Journal Article

Metabolic Syndrome Affects Cognition


A study of 109 persons living with HIV and 92 in an uninfected comparison group with an average age of 51 showed a relationship of the metabolic syndrome (high blood pressure, elevated triglycerides, low HDL cholesterol, increased waste circumference, and high blood sugar) with a deficit on a comprehensive neurocognitive measure.  This was seen in the HIV group but not in the comparison group. Diabetes and elevated triglycerides were the major predictive metabolic factors. Learning, executive function, and fine motor skills were the most negatively affected. The results indicate the need to diagnose and treat the metabolic syndrome with the hope of a possible reduction of its impact on cognition.
Background: The adverse consequences of HIV and related comorbidities on the central nervous system remain prevalent in the era of combination antiretroviral therapy. Metabolic syndrome (MetS) is a common comorbidity in HIV and has been linked to increased neurocognitive impairment in the general population. We investigated the association between MetS and neurocognition among persons living with HIV (PLHIV).

Methods: Participants included 109 PLHIV and 92 HIV-uninfected adults (HIV−) from the Multi-dimensional Successful Aging cohort study at the University of California San Diego (age: M = 50.8, SD = 8.0). Participants completed neuromedical, psychiatric, and neurocognitive assessments. Based on a comprehensive neurocognitive battery, we examined global neurocognitive deficits (based on the entire battery) and neurocognitive deficits in 7 domains (verbal fluency, learning, recall, executive function, working memory, speed of information processing, and fine motor skills). MetS was determined via the standard criteria by the National Cholesterol Education Program's Adult Treatment Panel-III. Covariates examined included demographics and psychiatric comorbidities (and HIV disease characteristics among PLHIV).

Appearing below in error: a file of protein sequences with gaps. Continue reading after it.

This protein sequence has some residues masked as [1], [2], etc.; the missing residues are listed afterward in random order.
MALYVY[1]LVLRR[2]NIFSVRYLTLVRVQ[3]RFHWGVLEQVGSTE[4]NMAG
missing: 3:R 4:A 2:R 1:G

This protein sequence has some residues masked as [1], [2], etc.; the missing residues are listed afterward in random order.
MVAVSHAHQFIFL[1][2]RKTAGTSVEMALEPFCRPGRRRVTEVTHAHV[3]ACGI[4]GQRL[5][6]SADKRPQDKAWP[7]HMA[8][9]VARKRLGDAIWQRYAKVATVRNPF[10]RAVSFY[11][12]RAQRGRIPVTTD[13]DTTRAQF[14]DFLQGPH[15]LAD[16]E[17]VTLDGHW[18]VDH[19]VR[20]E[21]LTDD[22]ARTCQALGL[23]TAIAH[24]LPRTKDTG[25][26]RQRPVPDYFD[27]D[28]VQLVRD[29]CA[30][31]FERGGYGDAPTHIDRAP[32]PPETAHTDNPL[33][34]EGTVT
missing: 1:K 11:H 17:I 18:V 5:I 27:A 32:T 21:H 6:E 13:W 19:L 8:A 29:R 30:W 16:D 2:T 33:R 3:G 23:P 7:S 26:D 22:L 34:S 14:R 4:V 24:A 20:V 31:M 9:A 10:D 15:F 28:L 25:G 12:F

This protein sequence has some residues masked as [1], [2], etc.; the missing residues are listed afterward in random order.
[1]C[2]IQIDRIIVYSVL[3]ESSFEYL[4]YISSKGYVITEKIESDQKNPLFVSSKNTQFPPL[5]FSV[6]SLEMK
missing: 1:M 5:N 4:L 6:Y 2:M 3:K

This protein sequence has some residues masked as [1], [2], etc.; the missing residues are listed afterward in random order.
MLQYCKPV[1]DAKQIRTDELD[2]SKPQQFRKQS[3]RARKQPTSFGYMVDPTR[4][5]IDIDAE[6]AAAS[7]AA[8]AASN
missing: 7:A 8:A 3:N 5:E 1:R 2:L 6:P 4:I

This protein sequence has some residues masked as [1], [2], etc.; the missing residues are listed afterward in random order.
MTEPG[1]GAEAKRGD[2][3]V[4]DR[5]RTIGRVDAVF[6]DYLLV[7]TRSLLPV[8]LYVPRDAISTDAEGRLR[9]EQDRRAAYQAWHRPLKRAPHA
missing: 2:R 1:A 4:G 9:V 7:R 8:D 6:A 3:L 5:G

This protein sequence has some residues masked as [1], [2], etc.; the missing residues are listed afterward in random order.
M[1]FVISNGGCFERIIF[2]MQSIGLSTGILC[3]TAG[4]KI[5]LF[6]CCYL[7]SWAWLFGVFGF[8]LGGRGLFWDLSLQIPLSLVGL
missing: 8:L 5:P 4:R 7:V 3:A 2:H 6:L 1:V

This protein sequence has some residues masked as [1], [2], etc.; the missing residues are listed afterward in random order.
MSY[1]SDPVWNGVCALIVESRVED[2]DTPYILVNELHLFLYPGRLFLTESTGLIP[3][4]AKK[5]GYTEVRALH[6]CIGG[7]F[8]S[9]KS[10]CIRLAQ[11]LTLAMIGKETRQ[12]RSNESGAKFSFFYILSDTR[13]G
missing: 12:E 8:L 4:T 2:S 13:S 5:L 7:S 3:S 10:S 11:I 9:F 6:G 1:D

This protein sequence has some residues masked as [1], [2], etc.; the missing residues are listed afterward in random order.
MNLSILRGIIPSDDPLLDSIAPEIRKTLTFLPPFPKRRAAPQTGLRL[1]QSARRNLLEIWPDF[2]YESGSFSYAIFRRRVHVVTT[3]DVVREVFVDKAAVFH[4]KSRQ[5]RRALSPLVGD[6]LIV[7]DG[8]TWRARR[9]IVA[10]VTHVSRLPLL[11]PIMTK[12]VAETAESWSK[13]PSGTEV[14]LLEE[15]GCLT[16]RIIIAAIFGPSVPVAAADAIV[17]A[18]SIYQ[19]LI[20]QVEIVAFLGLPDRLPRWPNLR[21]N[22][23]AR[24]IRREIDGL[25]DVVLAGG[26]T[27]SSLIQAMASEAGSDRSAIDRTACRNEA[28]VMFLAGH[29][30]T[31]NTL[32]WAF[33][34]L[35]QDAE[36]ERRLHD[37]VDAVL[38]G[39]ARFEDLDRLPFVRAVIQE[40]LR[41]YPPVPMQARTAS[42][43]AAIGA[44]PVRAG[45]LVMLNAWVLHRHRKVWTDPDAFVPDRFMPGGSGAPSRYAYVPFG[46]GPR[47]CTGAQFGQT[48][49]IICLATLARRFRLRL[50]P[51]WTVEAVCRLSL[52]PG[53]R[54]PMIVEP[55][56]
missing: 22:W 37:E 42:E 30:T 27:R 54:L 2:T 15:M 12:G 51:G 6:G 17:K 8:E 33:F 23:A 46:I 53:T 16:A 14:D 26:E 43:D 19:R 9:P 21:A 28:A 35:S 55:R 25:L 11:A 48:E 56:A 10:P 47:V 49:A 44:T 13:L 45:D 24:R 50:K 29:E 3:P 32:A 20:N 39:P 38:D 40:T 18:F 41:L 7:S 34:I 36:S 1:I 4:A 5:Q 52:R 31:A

Results: MetS had an independent significant effect on global neurocognitive deficits among PLHIV (P = 0.03) but not among their HIV− counterparts (P = 0.93). Among PLHIV, MetS was most strongly associated with the neurocognitive domains of learning, fine motor skills, and executive function. Diabetes and elevated triglycerides were the MetS components most strongly linked with increased global neurocognitive deficits in PLHIV.Conclusions: The present findings underscore the need for early identification of PLHIV at risk for MetS and the implementation of preventive and treatment approaches to lessen the development of MetS and neurocognitive impairment among PLHIV.

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